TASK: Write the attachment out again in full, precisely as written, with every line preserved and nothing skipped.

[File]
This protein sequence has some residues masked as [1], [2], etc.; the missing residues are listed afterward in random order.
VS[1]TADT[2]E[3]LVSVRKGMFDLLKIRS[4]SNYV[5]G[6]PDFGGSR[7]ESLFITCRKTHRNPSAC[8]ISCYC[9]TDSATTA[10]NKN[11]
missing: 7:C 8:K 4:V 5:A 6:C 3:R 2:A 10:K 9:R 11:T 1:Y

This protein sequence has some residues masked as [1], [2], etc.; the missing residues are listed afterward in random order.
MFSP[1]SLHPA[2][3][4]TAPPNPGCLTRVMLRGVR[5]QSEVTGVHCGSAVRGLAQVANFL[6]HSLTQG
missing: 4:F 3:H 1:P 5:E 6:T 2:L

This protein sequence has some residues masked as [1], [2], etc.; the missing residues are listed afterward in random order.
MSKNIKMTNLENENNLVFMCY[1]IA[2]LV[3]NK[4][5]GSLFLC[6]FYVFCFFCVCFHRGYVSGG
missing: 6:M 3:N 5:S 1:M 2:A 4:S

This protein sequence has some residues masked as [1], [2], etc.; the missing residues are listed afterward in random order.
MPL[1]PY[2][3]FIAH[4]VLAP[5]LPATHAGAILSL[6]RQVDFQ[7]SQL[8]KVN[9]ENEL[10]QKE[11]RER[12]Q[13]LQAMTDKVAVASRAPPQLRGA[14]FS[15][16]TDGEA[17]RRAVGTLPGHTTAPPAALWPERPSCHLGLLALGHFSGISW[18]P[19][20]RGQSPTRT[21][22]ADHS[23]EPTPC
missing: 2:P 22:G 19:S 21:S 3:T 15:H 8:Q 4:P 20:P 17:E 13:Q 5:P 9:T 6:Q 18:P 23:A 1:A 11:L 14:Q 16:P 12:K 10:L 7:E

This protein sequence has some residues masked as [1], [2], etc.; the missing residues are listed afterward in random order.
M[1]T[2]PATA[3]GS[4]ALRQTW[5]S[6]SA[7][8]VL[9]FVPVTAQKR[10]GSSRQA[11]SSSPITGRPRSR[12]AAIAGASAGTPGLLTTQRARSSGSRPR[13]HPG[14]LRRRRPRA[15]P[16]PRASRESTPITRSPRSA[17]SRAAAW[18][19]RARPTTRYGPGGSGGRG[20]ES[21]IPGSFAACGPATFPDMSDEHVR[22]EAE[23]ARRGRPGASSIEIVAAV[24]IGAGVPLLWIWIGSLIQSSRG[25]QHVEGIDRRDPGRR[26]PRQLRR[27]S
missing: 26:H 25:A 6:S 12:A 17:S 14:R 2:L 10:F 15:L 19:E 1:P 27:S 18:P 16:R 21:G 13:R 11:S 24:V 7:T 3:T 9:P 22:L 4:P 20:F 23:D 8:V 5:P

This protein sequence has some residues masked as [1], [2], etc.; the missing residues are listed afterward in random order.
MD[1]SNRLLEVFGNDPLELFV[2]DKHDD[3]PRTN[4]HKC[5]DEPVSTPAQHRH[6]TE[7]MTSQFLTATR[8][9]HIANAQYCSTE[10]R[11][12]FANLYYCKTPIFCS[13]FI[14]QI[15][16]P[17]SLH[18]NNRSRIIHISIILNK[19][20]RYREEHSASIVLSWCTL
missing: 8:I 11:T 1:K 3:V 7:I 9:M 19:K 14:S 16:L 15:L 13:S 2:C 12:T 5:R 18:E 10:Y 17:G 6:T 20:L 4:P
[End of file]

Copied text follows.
This protein sequence has some residues masked as [1], [2], etc.; the missing residues are listed afterward in random order.
VS[1]TADT[2]E[3]LVSVRKGMFDLLKIRS[4]SNYV[5]G[6]PDFGGSR[7]ESLFITCRKTHRNPSAC[8]ISCYC[9]TDSATTA[10]NKN[11]
missing: 7:C 8:K 4:V 5:A 6:C 3:R 2:A 10:K 9:R 11:T 1:Y

This protein sequence has some residues masked as [1], [2], etc.; the missing residues are listed afterward in random order.
MFSP[1]SLHPA[2][3][4]TAPPNPGCLTRVMLRGVR[5]QSEVTGVHCGSAVRGLAQVANFL[6]HSLTQG
missing: 4:F 3:H 1:P 5:E 6:T 2:L

This protein sequence has some residues masked as [1], [2], etc.; the missing residues are listed afterward in random order.
MSKNIKMTNLENENNLVFMCY[1]IA[2]LV[3]NK[4][5]GSLFLC[6]FYVFCFFCVCFHRGYVSGG
missing: 6:M 3:N 5:S 1:M 2:A 4:S

This protein sequence has some residues masked as [1], [2], etc.; the missing residues are listed afterward in random order.
MPL[1]PY[2][3]FIAH[4]VLAP[5]LPATHAGAILSL[6]RQVDFQ[7]SQL[8]KVN[9]ENEL[10]QKE[11]RER[12]Q[13]LQAMTDKVAVASRAPPQLRGA[14]FS[15][16]TDGEA[17]RRAVGTLPGHTTAPPAALWPERPSCHLGLLALGHFSGISW[18]P[19][20]RGQSPTRT[21][22]ADHS[23]EPTPC
missing: 2:P 22:G 19:S 21:S 3:T 15:H 8:Q 4:P 20:P 17:E 13:Q 5:P 9:T 6:Q 18:P 23:A 1:A 11:L 14:Q 16:P 12:K 10:L 7:E

This protein sequence has some residues masked as [1], [2], etc.; the missing residues are listed afterward in random order.
M[1]T[2]PATA[3]GS[4]ALRQTW[5]S[6]SA[7][8]VL[9]FVPVTAQKR[10]GSSRQA[11]SSSPITGRPRSR[12]AAIAGASAGTPGLLTTQRARSSGSRPR[13]HPG[14]LRRRRPRA[15]P[16]PRASRESTPITRSPRSA[17]SRAAAW[18][19]RARPTTRYGPGGSGGRG[20]ES[21]IPGSFAACGPATFPDMSDEHVR[22]EAE[23]ARRGRPGASSIEIVAAV[24]IGAGVPLLWIWIGSLIQSSRG[25]QHVEGIDRRDPGRR[26]PRQLRR[27]S
missing: 26:H 25:A 6:S 12:A 17:S 14:R 2:L 10:F 15:L 19:E 1:P 27:S 18:P 16:R 21:G 13:R 11:S 24:V 7:T 3:T 9:P 22:L 4:P 20:F 23:D 8:V 5:P

This protein sequence has some residues masked as [1], [2], etc.; the missing residues are listed afterward in random order.
MD[1]SNRLLEVFGNDPLELFV[2]DKHDD[3]PRTN[4]HKC[5]DEPVSTPAQHRH[6]TE[7]MTSQFLTATR[8][9]HIANAQYCSTE[10]R[11][12]FANLYYCKTPIFCS[13]FI[14]QI[15][16]P[17]SLH[18]NNRSRIIHISIILNK[19][20]RYREEHSASIVLSWCTL
missing: 8:I 11:T 1:K 3:V 7:I 9:M 19:K 14:S 16:L 15:L 13:S 2:C 12:T 5:R 18:E 10:Y 17:G 6:T 20:L 4:P